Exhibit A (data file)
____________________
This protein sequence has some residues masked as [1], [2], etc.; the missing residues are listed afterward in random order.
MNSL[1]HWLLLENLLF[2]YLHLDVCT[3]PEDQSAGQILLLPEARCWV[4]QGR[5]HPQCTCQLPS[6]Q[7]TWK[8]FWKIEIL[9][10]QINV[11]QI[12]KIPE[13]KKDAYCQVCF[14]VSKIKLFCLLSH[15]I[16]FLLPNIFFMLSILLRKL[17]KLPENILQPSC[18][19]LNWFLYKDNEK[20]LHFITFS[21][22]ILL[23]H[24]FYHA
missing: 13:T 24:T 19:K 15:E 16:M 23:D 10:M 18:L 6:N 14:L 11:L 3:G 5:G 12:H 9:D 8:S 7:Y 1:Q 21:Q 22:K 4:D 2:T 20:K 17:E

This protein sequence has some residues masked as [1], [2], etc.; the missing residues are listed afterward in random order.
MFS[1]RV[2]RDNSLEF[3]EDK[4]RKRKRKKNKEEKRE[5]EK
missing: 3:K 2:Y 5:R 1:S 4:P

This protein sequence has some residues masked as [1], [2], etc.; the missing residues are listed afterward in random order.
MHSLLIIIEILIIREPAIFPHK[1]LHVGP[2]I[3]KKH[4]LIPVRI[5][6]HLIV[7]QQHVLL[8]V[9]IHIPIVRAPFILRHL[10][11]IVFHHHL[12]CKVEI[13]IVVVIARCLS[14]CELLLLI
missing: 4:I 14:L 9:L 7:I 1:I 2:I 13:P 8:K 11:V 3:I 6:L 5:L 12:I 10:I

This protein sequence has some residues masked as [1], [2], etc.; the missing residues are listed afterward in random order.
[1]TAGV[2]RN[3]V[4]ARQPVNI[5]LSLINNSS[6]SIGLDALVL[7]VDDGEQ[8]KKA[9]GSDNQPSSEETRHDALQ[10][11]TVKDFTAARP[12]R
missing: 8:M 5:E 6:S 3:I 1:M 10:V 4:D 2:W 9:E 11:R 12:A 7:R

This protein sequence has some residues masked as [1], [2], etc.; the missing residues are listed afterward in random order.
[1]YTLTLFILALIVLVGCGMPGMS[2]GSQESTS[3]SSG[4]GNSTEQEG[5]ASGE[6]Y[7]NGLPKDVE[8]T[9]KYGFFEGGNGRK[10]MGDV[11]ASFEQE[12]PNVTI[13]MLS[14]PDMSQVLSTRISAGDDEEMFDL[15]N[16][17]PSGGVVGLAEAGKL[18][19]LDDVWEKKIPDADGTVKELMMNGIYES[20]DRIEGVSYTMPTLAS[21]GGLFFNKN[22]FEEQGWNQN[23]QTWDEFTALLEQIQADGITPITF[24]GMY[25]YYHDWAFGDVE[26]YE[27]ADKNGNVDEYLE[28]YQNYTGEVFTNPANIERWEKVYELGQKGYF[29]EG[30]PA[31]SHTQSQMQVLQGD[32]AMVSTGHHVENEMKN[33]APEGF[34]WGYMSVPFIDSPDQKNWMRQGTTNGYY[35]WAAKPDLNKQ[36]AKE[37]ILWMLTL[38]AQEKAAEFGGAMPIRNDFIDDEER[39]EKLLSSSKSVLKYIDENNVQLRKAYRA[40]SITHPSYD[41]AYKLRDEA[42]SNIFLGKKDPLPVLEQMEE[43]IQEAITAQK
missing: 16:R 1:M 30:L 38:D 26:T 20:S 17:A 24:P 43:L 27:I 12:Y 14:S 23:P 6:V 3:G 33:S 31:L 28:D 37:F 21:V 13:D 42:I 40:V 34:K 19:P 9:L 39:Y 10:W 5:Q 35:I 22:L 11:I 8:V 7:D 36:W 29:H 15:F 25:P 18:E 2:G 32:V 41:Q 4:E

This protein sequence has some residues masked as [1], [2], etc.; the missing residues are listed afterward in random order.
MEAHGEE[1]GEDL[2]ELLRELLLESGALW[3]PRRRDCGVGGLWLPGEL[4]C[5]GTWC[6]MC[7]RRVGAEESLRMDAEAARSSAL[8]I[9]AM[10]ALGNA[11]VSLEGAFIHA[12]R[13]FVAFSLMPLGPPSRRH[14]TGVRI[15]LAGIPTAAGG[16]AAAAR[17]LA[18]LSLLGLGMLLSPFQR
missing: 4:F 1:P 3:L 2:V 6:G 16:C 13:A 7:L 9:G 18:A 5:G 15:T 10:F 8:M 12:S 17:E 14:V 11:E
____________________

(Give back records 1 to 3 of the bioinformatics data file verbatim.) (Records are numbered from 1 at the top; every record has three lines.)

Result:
This protein sequence has some residues masked as [1], [2], etc.; the missing residues are listed afterward in random order.
MNSL[1]HWLLLENLLF[2]YLHLDVCT[3]PEDQSAGQILLLPEARCWV[4]QGR[5]HPQCTCQLPS[6]Q[7]TWK[8]FWKIEIL[9][10]QINV[11]QI[12]KIPE[13]KKDAYCQVCF[14]VSKIKLFCLLSH[15]I[16]FLLPNIFFMLSILLRKL[17]KLPENILQPSC[18][19]LNWFLYKDNEK[20]LHFITFS[21][22]ILL[23]H[24]FYHA
missing: 13:T 24:T 19:K 15:E 16:M 23:D 10:M 18:L 6:N 14:L 11:L 3:G 5:G 12:H 9:D 8:S 7:Y 1:Q 21:Q 22:K 4:D 2:T 20:K 17:E

This protein sequence has some residues masked as [1], [2], etc.; the missing residues are listed afterward in random order.
MFS[1]RV[2]RDNSLEF[3]EDK[4]RKRKRKKNKEEKRE[5]EK
missing: 3:K 2:Y 5:R 1:S 4:P

This protein sequence has some residues masked as [1], [2], etc.; the missing residues are listed afterward in random order.
MHSLLIIIEILIIREPAIFPHK[1]LHVGP[2]I[3]KKH[4]LIPVRI[5][6]HLIV[7]QQHVLL[8]V[9]IHIPIVRAPFILRHL[10][11]IVFHHHL[12]CKVEI[13]IVVVIARCLS[14]CELLLLI
missing: 4:I 14:L 9:L 7:I 1:I 2:I 13:P 8:K 11:V 3:I 6:L 5:L 12:I 10:I